Bioturbator-stimulated loss of seagrass sediment carbon stocks
- Publication Type:
- Journal Article
- Limnology and Oceanography, 2019, 64 (1), pp. 342 - 356
- Issue Date:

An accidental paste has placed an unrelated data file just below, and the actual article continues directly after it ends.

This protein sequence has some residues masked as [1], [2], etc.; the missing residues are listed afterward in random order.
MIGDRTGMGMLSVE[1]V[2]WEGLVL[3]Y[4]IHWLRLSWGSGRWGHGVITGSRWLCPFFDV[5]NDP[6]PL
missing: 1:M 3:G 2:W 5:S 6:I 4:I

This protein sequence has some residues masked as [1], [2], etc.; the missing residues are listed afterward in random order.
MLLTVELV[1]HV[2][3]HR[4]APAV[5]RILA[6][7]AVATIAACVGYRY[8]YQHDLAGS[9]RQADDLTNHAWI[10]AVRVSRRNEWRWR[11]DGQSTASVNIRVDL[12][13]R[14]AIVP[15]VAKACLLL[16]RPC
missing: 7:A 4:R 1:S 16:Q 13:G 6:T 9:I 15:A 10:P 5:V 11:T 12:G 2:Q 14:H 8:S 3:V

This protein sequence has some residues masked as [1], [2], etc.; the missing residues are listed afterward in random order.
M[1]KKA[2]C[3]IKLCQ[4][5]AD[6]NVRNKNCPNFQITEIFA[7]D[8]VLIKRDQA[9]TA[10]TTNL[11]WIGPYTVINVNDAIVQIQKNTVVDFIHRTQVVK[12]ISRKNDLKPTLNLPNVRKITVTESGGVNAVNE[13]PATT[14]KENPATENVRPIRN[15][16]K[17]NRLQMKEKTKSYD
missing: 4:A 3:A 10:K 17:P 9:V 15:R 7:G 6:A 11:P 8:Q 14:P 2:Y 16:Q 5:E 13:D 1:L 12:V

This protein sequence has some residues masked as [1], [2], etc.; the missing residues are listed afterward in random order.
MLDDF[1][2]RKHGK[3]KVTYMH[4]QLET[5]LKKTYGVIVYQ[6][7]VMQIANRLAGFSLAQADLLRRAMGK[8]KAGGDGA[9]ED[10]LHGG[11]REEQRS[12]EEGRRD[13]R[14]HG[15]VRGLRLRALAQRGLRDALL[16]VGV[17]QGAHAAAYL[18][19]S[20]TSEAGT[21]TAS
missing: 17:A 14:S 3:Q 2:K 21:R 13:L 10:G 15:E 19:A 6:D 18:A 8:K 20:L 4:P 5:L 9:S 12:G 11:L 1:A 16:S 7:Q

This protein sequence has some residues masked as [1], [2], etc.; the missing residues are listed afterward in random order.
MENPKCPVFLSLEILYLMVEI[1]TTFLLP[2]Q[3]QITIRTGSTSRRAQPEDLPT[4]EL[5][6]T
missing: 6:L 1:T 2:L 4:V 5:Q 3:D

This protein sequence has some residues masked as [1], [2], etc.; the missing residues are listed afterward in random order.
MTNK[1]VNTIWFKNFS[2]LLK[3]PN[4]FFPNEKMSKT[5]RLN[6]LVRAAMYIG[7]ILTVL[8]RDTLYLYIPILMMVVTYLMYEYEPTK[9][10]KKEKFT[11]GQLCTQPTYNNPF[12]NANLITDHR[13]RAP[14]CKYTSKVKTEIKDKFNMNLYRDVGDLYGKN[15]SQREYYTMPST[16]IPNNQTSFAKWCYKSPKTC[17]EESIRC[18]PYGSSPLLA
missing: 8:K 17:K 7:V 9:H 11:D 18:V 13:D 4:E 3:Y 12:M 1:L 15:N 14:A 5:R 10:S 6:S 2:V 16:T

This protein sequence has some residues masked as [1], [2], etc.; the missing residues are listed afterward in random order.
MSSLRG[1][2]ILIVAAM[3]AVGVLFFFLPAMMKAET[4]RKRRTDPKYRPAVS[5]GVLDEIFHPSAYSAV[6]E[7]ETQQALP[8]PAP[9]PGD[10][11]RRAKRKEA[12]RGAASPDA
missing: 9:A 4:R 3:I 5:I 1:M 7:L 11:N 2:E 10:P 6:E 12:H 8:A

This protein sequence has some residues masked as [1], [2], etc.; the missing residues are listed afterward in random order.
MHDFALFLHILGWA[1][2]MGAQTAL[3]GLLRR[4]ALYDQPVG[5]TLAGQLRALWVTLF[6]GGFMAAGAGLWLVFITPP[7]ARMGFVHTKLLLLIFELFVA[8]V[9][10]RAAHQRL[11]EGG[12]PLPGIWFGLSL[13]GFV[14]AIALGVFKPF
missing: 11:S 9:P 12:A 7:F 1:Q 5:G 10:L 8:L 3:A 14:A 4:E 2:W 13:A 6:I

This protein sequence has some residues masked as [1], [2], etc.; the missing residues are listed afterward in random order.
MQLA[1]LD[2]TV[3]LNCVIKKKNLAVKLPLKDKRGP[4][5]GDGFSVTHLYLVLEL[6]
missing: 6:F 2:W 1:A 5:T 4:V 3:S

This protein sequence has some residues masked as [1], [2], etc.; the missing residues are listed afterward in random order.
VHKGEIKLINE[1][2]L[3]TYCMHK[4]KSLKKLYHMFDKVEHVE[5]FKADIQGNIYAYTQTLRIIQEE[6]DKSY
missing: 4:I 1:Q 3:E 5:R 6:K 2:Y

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© 2018 Association for the Sciences of Limnology and Oceanography Seagrass ecosystems are highly productive, and are sites of significant carbon sequestration. Sediment-held carbon stocks can be many thousands of years old, and persist largely due to sediment anoxia and because microbial activity is decreasing with depth. However, the carbon sequestered in seagrass ecosystems may be susceptible to remineralization via the activity of bioturbating fauna. Microbial priming is a process whereby remineralization of sediment carbon (recalcitrant organic matter) is stimulated by disturbance, i.e., burial of a labile source of organic matter (seagrass). We investigated the hypothesis that bioturbation could mediate remineralization of sediment carbon stocks through burial of seagrass leaf detritus. We carried out a 2-month laboratory study to compare the remineralization (measured as CO 2 release) of buried seagrass leaves (Zostera muelleri) to the total rate of sediment organic matter remineralization in sediment with and without the common Australian bioturbating shrimp Trypaea australiensis (Decapoda: Axiidea). In control sediment containing seagrass but no bioturbators, we observed a negative microbial priming effect, whereby seagrass remineralization was favored over sediment remineralization (and thus preserving sediment stocks). Bioturbation treatments led to a two- to five-fold increase in total CO 2 release compared to controls. The estimated bioturbator-stimulated microbial priming effect was equivalent to 15% of the total daily sediment-derived CO 2 releases. We propose that these results indicate that bioturbation is a potential mechanism that converts these sediments from carbon sinks to sources through stimulation of priming-enhanced sediment carbon remineralization. We further hypothesized that significant changes to seagrass faunal communities may influence seagrass sediment carbon stocks.
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